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A Strong Premiere Doesn’t Always Mean a New Show Will Survive the Season - Broadcasting & Cable

A Strong Premiere Doesn’t Always Mean a New Show Will Survive the Season

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Broadcast premiere week has begun and the entertainment media is already making predictions based on opening night viewership as to which new shows are likely to be hits. However, history says that’s foolish and the conclusions most times prove not to be accurate.

Yes, if a freshman show premieres with low viewership, it is almost always doomed to cancellation at some point in its first season. However, new shows that premiere with high ratings also many times have lost that viewership either in consistent chunks every week or in one large swoop during week 2.

A prime example – drama State of Affairs on NBC last season. The show premiered with a C3 rating in the 18-49 advertiser-desired demo of 2.4, but a few months later episodes had fallen to a 1.0 and was eventually pulled from the schedule and cancelled. Another new NBC show last fall, Marry Me, premiered with a 2.2 C3 18-49 rating, but two months later that rating had fallen to a 1.2, according to Nielsen data. On CBS, new drama Stalker premiered with a C3 demo rating of 2.3 but by December episodes were pulling in only a 1.8.

There were also some freshman series that premiered last fall with low C3 18-49 demo ratings and just fell lower. Sitcom Selfie on ABC opened with a 1.6 18-49 rating in C3 and two months later had fallen to a 1.0. Manhattan Love Story opened with a 1.3 and a month later was down to a 0.8 in C3 18-49.

On Fox, Mulaney opened with a 1.0 C3 18-49 rating and by the end of the fourth quarter was down to a 0.4. Gracepoint opened with a 1.4 and two months later was down to a 0.9.  On NBC, Bad Judge premiered with a 1.5 in early October and by mid-December was doing a 1.1. A to Z premiered with a 1.3 C3 rating and by mid-December episodes were averaging a 0.9.

Of course a really strong start enables new shows to weather the inevitable dwindling of viewers during the course of a season. Last fall new ABC drama How to Get Away With Murder was the most-watched freshman show premiere among adults 18-49, scoring a C3 rating of 4.5. Two months later episodes were still doing a solid 3.7 in the demo.

In fact, the five highest rated new shows last fall in C3 18-49 in their premiere episodes were all renewed. While How to Get Away With Murder did best during fourth quarter in retaining its premiere audience, the other four shows did enough to keep them on the air and ultimately be renewed.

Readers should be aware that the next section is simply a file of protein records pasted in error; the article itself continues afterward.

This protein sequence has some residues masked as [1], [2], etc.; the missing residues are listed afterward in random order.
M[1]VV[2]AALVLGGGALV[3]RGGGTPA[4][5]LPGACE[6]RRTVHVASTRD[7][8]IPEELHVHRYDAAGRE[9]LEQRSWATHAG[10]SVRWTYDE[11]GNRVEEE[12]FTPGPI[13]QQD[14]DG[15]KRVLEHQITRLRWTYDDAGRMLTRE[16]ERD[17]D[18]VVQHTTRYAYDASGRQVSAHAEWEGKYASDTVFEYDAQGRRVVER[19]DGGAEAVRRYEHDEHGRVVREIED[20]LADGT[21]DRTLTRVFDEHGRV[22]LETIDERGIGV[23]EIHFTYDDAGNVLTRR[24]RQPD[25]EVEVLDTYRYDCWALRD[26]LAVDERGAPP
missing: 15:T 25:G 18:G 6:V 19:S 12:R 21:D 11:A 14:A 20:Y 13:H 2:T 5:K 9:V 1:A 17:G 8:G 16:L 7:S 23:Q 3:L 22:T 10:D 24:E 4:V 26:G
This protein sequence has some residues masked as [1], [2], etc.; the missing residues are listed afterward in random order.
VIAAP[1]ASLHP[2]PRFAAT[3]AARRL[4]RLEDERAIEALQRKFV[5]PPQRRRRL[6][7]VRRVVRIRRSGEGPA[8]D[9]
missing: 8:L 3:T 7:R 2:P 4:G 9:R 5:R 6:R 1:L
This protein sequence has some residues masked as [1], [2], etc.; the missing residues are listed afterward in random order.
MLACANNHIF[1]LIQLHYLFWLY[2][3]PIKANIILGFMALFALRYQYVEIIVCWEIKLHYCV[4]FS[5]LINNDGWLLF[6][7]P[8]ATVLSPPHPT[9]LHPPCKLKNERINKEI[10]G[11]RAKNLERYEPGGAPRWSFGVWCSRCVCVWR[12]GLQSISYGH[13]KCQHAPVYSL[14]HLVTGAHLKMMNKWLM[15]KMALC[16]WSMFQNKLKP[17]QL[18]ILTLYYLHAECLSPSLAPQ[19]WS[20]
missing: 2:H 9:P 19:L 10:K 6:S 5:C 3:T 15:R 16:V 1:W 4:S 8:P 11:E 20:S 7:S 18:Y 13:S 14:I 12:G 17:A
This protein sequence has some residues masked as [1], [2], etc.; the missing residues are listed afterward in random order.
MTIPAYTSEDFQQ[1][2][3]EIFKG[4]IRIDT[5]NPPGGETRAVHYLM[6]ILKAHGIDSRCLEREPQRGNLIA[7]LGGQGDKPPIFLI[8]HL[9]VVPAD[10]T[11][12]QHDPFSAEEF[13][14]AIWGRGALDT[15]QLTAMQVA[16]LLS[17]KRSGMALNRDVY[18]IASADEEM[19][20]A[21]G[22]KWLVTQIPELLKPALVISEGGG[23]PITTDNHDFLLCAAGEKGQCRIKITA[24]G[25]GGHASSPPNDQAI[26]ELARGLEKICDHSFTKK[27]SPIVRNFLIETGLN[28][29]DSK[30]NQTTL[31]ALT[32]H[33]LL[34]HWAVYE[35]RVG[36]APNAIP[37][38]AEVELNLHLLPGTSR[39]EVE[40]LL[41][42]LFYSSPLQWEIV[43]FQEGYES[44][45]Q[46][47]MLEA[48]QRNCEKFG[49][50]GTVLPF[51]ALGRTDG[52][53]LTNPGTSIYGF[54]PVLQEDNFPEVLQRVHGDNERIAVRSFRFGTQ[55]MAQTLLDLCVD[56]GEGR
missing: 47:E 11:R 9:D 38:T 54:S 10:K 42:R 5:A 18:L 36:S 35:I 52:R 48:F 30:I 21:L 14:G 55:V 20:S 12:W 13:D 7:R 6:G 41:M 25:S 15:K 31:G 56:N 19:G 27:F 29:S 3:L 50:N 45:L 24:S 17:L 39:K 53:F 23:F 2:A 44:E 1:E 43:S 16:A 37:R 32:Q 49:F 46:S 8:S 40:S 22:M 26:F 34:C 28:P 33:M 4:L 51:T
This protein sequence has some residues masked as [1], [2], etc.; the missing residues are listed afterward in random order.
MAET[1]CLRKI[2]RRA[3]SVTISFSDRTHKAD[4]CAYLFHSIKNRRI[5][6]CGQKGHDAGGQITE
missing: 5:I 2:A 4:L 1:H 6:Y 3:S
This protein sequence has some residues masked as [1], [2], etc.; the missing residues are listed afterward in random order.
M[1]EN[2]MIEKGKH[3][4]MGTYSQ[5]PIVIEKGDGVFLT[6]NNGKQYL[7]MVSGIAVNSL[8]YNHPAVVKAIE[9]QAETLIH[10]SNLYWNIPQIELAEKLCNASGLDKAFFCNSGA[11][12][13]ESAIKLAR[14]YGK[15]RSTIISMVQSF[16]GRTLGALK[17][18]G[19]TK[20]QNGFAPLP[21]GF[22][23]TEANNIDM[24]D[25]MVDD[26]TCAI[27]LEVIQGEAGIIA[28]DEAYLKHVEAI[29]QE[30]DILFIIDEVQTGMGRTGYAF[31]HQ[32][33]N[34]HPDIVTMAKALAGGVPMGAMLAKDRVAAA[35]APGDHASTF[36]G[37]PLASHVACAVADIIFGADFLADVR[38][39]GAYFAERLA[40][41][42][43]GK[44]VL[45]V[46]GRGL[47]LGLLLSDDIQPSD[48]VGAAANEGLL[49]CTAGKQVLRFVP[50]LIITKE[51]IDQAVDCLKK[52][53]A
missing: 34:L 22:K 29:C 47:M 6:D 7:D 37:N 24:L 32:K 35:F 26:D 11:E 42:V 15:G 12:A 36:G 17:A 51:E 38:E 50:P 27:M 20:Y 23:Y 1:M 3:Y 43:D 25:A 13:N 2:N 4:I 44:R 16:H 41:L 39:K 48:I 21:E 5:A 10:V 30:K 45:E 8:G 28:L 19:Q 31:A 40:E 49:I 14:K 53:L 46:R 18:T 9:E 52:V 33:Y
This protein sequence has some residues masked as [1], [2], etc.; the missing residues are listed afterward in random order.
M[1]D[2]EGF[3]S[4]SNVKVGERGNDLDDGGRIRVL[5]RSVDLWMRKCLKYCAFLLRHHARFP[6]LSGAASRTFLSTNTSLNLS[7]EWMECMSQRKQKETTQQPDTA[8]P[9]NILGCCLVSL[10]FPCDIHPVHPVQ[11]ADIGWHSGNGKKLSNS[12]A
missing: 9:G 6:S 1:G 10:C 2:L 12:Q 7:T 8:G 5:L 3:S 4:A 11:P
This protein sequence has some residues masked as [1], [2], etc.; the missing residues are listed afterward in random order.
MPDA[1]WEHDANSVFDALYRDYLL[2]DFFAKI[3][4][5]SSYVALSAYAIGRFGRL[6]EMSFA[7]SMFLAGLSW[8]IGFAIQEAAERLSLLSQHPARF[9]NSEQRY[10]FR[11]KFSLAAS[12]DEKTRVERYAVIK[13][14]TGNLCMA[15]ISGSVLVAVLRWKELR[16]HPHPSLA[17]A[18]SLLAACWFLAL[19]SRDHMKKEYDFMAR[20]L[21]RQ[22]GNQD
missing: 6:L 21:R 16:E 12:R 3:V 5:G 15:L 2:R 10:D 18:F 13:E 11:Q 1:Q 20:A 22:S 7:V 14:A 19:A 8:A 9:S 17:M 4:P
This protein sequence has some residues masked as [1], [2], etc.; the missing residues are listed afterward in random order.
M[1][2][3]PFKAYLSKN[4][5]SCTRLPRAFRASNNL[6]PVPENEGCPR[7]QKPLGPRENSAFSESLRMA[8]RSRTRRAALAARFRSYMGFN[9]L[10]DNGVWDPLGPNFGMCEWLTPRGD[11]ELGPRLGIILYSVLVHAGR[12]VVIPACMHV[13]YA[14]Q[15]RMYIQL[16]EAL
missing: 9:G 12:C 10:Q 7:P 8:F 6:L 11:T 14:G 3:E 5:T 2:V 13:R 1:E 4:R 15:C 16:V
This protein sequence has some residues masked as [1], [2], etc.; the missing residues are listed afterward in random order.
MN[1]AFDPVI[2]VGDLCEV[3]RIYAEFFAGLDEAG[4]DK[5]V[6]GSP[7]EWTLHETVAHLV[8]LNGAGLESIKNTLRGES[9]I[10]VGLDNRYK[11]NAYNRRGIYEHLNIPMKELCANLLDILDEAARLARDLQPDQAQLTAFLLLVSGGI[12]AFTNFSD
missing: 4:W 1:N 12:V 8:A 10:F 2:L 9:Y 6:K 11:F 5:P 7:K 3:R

Those shows include Fox drama Gotham (4.2), ABC sitcom Black-ish (3.8), CBS drama Scorpion (3.5) and CBS drama NCIS: New Orleans (2.7). But even those shows lost a big chunk of viewers over their first few months on the air. After two months, Gotham was pulling in a 2.6 in the demo, Black-ish a 2.7, Scorpion a 2.1 and NCIS: New Orleans a 2.0.

How did the returning shows last fall do in their premiere episodes in 18-49 C3? The highest-rated returning show last fall was CBS sitcom The Big Bang Theory, recording a 5.4 C3 rating in the demo for its premiere episode. ABC drama Scandal scored a 4.2, while ABC sitcom Modern Family, Fox animated comedy The Simpsons and NBC’s The Voice all recorded 4.0 18-49 demo ratings in their premieres.

Other series that opened strong last fall included NBC drama The Blacklist (3.6), ABC dramas Once Upon a Time (3.4) and Grey’s Anatomy (3.1), and CBS dramas Criminal Minds (3.1) and NCIS (3.0). Each of those are considered staples for their respective networks.

Billie Gold, VP, director of Amplifi, a division of Dentsu/Aegis, says no one on the agency side gets too excited about the possibilities of a new series based on its premiere episode ratings and that determinations for success need to be made weeks into a series being on the air.

However, she agrees that “if a new broadcast TV show doesn’t start with a big premiere, it’s pretty much dead on arrival,” while if a show does draw a strong premiere audience “there is a much greater chance for survival.”

But Gold adds that for most shows, the ratings from premiere to last episode of the season usually fall in the vicinity of 15%-30%. And she also says that there are other factors in determining whether a show is renewed, like how it does compared to other shows on the network.

She cites Fox’s Gotham which opened with a 4.2 18-49 C3 rating in its premiere but ended the season averaging a 2.2. “Gotham netted out way lower than its premiere by the end of the season, but it was still better in the demo than most of Fox’s other offerings,” Gold says. “Still, it ended up nowhere near the hit status the media was giving it after its premiere numbers.”

With the vast amount of TV programming available today, both linear and digital, and all the fragmented viewing, Gold says networks are fortunate if their shows can at least get a strong premiere tune-in.

“A big premiere number is all the networks can ask for,” Gold says. “At least that means a show has a chance of survival.”

Just don’t project it to be a hit after one episode.

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